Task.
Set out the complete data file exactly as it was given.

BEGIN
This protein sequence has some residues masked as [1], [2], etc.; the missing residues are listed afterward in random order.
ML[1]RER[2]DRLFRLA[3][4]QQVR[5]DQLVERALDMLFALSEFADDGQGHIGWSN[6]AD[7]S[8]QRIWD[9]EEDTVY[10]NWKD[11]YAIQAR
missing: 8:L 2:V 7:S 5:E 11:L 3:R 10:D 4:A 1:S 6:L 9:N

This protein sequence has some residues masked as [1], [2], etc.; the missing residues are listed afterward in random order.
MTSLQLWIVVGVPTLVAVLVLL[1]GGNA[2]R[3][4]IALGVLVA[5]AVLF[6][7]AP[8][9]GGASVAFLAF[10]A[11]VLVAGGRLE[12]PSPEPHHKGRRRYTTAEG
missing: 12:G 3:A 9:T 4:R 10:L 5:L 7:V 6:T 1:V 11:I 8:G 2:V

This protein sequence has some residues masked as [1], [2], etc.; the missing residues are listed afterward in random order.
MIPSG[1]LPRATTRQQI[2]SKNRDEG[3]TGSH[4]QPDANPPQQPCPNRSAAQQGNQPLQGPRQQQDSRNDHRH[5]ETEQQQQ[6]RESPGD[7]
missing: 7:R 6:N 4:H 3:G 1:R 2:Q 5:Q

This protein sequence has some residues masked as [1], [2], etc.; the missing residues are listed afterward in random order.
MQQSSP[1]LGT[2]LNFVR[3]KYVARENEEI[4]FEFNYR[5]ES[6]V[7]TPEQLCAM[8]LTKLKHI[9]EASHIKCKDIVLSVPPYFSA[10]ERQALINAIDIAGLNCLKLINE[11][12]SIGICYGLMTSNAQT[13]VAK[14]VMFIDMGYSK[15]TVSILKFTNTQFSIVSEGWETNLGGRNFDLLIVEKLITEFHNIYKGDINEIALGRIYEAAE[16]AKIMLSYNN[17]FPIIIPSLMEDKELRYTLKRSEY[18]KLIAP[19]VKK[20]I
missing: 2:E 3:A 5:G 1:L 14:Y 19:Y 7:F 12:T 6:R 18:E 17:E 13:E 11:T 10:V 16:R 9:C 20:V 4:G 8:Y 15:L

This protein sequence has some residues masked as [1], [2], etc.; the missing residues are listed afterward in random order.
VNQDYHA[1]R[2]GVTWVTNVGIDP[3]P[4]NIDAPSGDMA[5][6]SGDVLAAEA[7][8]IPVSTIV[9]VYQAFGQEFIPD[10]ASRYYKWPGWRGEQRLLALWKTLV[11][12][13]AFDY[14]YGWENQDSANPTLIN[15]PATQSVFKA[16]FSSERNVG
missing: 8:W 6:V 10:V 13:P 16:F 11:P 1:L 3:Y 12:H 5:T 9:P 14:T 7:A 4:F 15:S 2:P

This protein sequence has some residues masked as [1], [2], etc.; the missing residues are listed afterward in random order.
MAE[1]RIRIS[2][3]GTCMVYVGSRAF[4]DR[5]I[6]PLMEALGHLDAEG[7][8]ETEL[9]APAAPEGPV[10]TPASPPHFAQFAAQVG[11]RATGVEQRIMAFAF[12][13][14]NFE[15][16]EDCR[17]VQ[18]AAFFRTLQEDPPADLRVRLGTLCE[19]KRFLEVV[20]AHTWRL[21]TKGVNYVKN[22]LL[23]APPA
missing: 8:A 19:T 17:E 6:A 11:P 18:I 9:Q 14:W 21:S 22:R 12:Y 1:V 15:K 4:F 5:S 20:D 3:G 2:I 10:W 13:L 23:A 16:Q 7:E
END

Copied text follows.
This protein sequence has some residues masked as [1], [2], etc.; the missing residues are listed afterward in random order.
ML[1]RER[2]DRLFRLA[3][4]QQVR[5]DQLVERALDMLFALSEFADDGQGHIGWSN[6]AD[7]S[8]QRIWD[9]EEDTVY[10]NWKD[11]YAIQAR
missing: 8:L 2:V 7:S 5:E 11:L 3:R 10:D 4:A 1:S 6:L 9:N

This protein sequence has some residues masked as [1], [2], etc.; the missing residues are listed afterward in random order.
MTSLQLWIVVGVPTLVAVLVLL[1]GGNA[2]R[3][4]IALGVLVA[5]AVLF[6][7]AP[8][9]GGASVAFLAF[10]A[11]VLVAGGRLE[12]PSPEPHHKGRRRYTTAEG
missing: 12:G 3:A 9:T 4:R 10:L 5:L 7:V 6:T 1:V 11:I 8:G 2:V

This protein sequence has some residues masked as [1], [2], etc.; the missing residues are listed afterward in random order.
MIPSG[1]LPRATTRQQI[2]SKNRDEG[3]TGSH[4]QPDANPPQQPCPNRSAAQQGNQPLQGPRQQQDSRNDHRH[5]ETEQQQQ[6]RESPGD[7]
missing: 7:R 6:N 4:H 3:G 1:R 2:Q 5:Q

This protein sequence has some residues masked as [1], [2], etc.; the missing residues are listed afterward in random order.
MQQSSP[1]LGT[2]LNFVR[3]KYVARENEEI[4]FEFNYR[5]ES[6]V[7]TPEQLCAM[8]LTKLKHI[9]EASHIKCKDIVLSVPPYFSA[10]ERQALINAIDIAGLNCLKLINE[11][12]SIGICYGLMTSNAQT[13]VAK[14]VMFIDMGYSK[15]TVSILKFTNTQFSIVSEGWETNLGGRNFDLLIVEKLITEFHNIYKGDINEIALGRIYEAAE[16]AKIMLSYNN[17]FPIIIPSLMEDKELRYTLKRSEY[18]KLIAP[19]VKK[20]I
missing: 2:E 3:A 5:G 1:L 14:Y 19:Y 7:F 12:T 6:R 18:E 17:E 13:E 11:T 10:V 16:R 9:C 20:V 4:G 8:Y 15:L

This protein sequence has some residues masked as [1], [2], etc.; the missing residues are listed afterward in random order.
VNQDYHA[1]R[2]GVTWVTNVGIDP[3]P[4]NIDAPSGDMA[5][6]SGDVLAAEA[7][8]IPVSTIV[9]VYQAFGQEFIPD[10]ASRYYKWPGWRGEQRLLALWKTLV[11][12][13]AFDY[14]YGWENQDSANPTLIN[15]PATQSVFKA[16]FSSERNVG
missing: 8:W 6:V 10:V 13:P 16:F 11:P 1:L 3:Y 12:H 5:T 9:P 14:T 7:A 4:F 15:S 2:P

This protein sequence has some residues masked as [1], [2], etc.; the missing residues are listed afterward in random order.
MAE[1]RIRIS[2][3]GTCMVYVGSRAF[4]DR[5]I[6]PLMEALGHLDAEG[7][8]ETEL[9]APAAPEGPV[10]TPASPPHFAQFAAQVG[11]RATGVEQRIMAFAF[12][13][14]NFE[15][16]EDCR[17]VQ[18]AAFFRTLQEDPPADLRVRLGTLCE[19]KRFLEVV[20]AHTWRL[21]TKGVNYVKN[22]LL[23]APPA
missing: 8:A 19:T 17:E 6:A 11:P 18:I 9:Q 14:W 21:S 22:R 12:Y 1:V 15:K 4:F 5:S 20:D 3:G 2:I 10:W 13:L 23:A 16:Q 7:E